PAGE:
To someone with the blood of African heritage running proudly through their veins, the issues of freedom and slavery are as contrasting as the difference between light and dark. Two of the first three American presidents George Washington and Thomas Jefferson kept slaves. In their roles as revered patriots and freedom fighters in the new America they fully utilized the income that their tobacco plantations had brought them.
My search for answers to the historical contradiction between freedom and slavery began at President Jefferson’s former home, Monticello. Monticello is built on a mountain-top with panoramic vista across Virginia and the nearby university town of Charlottesville, of which Jefferson was a patron. He designed his sumptuous twenty one room three-storey neo-classical mansion house and it is replicated in his monument on the Washington Mall. It dominates the thousands of acres that encompass it.
President Jefferson’s plantation was a network of gardens, buildings and farms that raised a variety of crops and animals that were tended to by over two hundred slaves. There is plenty of evidence that President Jefferson was a benevolent owner. In keeping with the thinking of the day, he viewed slaves as we would children, unable to live independent lives of their own. As I walked amongst some of the slaves’ quarters - built below ground so not to spoil the stunning views – I can begin to piece together the origins of how such a system existed and flourished.
Plantation owners ruled over millions of lives from the cradle to grave and sustained the growth of the Transatlantic slave-trade. British colonial slavery was first used in Virginia, and the peculiar institution of slavery was assisted by British settlers from Bristol who brought their African slaves with them from Barbados into the then royal colony of South Carolina. Through Charleston its major slave-trading port named after King Charles II, large-scale importation of African slaves first began to successfully cultivate rice on its plantations. In the south slavery spread to establishing the power of the plantocracy through indigo, then tobacco and then King Cotton. This became entrenched into the southern way of life that would take bloodshed and civil war to bring to an end.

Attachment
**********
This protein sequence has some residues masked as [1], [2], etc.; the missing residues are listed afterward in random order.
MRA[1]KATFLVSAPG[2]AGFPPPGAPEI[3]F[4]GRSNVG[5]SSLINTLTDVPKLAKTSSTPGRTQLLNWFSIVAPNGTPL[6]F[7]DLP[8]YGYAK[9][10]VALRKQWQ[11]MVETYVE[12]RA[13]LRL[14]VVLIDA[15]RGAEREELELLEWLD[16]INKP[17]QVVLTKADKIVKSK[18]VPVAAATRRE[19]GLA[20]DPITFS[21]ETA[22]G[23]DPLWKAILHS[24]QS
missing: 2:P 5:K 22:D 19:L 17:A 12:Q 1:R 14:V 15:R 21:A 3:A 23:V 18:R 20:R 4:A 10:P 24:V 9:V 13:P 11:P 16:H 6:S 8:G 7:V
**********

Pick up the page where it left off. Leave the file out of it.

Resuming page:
During my visit to the Deep South I felt both a spiritual and emotional link between my home in Bristol, my parent’s origins in The West Indies, their own brothers and sisters now living in America and our shared heritage from West Africa. I began to connect my own past on a vast continental scale.
Like many of my generation, my first conscious experience of connecting the dots between my heritage and slavery was through the 1977 television series Roots
, based on Alex Haley’s epic novel. Watching it, I experienced a number of emotions including rage and guilt, but more importantly I was left with an important legacy of an awareness of my history.
I remember watching intently every Sunday evening aged 11 with my Mum. As its story unfolded Roots
became my story and our shared story. It was compelling family viewing unlike say Strictly Come Dancing or X Factor today.
As its story unfolded Roots
became my story and our shared story. I don’t remember at that point wanting to kill white people or any of those things that the media feared but I was awe-struck. My mother and I had recently moved from London to Bristol. Until then, all the environments I had lived in were multicultural. I was in no way prepared to spend my teenage years in the 99% white working-class suburb of Lawrence Weston in Bristol.
Lawrence Weston was a place where you could count the number of black families on two hands. All were known by their surnames like The Whites
or The Dixons.